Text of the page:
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Whitmer orders all Michigan K-12 schools to close for 3 weeks

The state is closing schools for three weeks to slow the spread of coronavirus.

LANSING, Mich. — Michigan Gov. Gretchen Whitmer said Thursday she is ordering all K-12 schools to close starting Monday, March 16 until Sunday, April 5. School buildings are scheduled to reopen on Monday, April 6. 

The schools, including all public, private and boarding schools, are being closed to slow the spread of coronavirus in the state. The closures do not include childcare centers, Whitmer said.

The first two cases in Michigan tested positive on Tuesday, and on Thursday the total number of cases jumped to 12. There are now presumptive positive cases in Kent, Montcalm, Ingham, Oakland, St. Clair, Washtenaw and Wayne counties.

"In an abundance of caution, I am ordering the closure of all K-12 schools buildings in Michigan for three weeks," Whitmer said at a late night Thursday press conference. "This is not a decision I am taking lightly." 

Watch the full press conference here

States like Ohio, Kentucky and Maryland have taken similar actions. Whitmer said the administration feels it is a necessary step to protect kids, teachers and families. The governor said she believes school employees should be paid during the closure. 

"I know this will be a tough time for our parents and educators, and I urge businesses to do everything they can to support employees at this time," Whitmer said. "Some parents will have to stay home with their children, and not every parent will have the ability to do so. Not every parent has paid leave, though I think they should."

Michigan State Superintendent Michael Rice said closing K-12 schools is a responsible decision to keep everyone involved safe. He acknowledged that doing so will be challenging. 

"There are many children in Michigan that rely on our schools for meals," said Rice. "We will be working with our local school districts to provide guidance to help children access food during this time."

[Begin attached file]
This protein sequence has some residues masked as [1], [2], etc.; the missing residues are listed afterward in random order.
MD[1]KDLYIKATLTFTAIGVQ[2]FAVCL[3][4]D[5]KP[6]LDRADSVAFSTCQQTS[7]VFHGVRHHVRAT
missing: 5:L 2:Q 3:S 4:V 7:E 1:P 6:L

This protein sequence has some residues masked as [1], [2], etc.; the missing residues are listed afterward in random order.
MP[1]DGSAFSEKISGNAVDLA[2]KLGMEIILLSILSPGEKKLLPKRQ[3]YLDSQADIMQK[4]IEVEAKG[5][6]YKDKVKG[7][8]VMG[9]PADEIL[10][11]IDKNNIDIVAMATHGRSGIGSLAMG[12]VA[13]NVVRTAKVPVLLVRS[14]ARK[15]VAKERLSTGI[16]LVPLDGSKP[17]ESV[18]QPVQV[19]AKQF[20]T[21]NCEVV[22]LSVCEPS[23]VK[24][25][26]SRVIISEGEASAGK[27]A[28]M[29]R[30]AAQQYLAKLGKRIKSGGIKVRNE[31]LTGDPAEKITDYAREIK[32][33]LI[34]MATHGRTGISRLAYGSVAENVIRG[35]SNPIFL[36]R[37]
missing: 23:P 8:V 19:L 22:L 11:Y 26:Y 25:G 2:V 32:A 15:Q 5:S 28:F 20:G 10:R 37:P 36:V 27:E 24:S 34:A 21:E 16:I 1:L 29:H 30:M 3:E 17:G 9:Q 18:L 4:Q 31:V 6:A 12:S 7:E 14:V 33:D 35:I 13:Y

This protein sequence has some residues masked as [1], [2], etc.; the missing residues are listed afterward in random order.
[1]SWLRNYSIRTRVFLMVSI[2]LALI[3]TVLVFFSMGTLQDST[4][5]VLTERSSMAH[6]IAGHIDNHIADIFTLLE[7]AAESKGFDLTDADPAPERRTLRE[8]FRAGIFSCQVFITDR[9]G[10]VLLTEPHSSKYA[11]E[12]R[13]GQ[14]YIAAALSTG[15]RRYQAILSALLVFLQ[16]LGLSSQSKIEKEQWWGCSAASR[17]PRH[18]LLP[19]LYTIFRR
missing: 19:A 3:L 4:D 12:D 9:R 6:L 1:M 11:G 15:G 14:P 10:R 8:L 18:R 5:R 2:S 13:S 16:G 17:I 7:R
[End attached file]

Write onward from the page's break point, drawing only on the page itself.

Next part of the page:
There are ramifications to these decisions, Whitmer said, that could affect both students who get lunches from their schools and standardized testing. Whitmer said the timeline lines up with many districts' scheduled spring break, but there are some districts in West Michigan that have a break that starts after the closure is lifted. 

"We are encouraging schools which this doesn't line up with spring break that they adjust and plan to be back in school on April 6," Whitmer said.

Some West Michigan districts, including Grand Rapids Public Schools are closing on Friday, and will remain closed through April 5. 

This decision also follows many Michigan colleges and universities that have canceled in-person classes and are instead holding online classes

RELATED: 10 new cases of coronavirus in Michigan, including 4 in West Michigan

“Closing our school buildings is the smart thing and the right thing to do for the public’s health,” said Michigan Department of Health and Human Services Chief Deputy for Health and Chief Medical Executive Dr. Joneigh Khaldun. 

Khaldun said she expects there to be more cases and community spread. State health officials are testing for COVID-19 seven days a week. 

"While we do not need to panic, this is very serious. Everyone must do their part to prevent the spread of the disease," said Khaldun. 

Michiganders are being encouraged to telecommute for work, if they are able. People who are at risk for severe illness are also asked to take precautions in public places. Khaldun said if anyone is concerned they might have COVID-19, they should talk to their doctor. 

"We've always known that the coronavirus would appear in Michigan. With all the travel that happens and the aggressive nature of the spread of this virus, we knew that this day was going to come," Whitmer said. 

RELATED: Gov. Whitmer urges Michiganders to take precautionary steps to slow spread of COVID-19

Whitmer declared a state of emergency earlier this week after the first cases in Michigan were confirmed to help reduce the spread of the virus.

On March 3, as cases of coronavirus continued to pop up across the country, Whitmer announced the creation of four task forces to combat the spread of the virus. They are:

  1. The COVID-19 Task Force on State Operations, which will oversee all aspects of state operations, including employment and facilities.
  2. The COVID-19 Task Force on Health and Human Services, which will cover the provision of medical and human services.
  3. The COVID-19 Task Force on Education, which will cover all K-12 public schools, universities and colleges
  4. The COVID-19 Task Force on Economy/Workforce, which will cover the general economic impact, workforce, supply chain and business continuity.

Whitmer also activated the State Emergency Operations Center at the end of February to coordinate with state, local and federal agencies to help prevent the spread of the coronavirus.

What are the symptoms of coronavirus and ways to prevent its spread? 

The CDC says patients with confirmed infection have reportedly had mild to severe respiratory illness with symptoms of:

  • Fever
  • Cough
  • Shortness of breath

The best prevention for viruses, such as influenza, the common cold or COVID-19 is to:

  • Wash your hands often with soap and warm water for 20 seconds. If not available, use hand sanitizer.
  • Avoid touching your eyes, nose, or mouth with unwashed hands.
  • Cover your mouth and nose with a tissue or upper sleeve when coughing or sneezing.
  • Avoid contact with people who are sick.
  • If you are sick, stay home, and avoid contact with others.

Have more questions about coronavirus? We asked health experts: 

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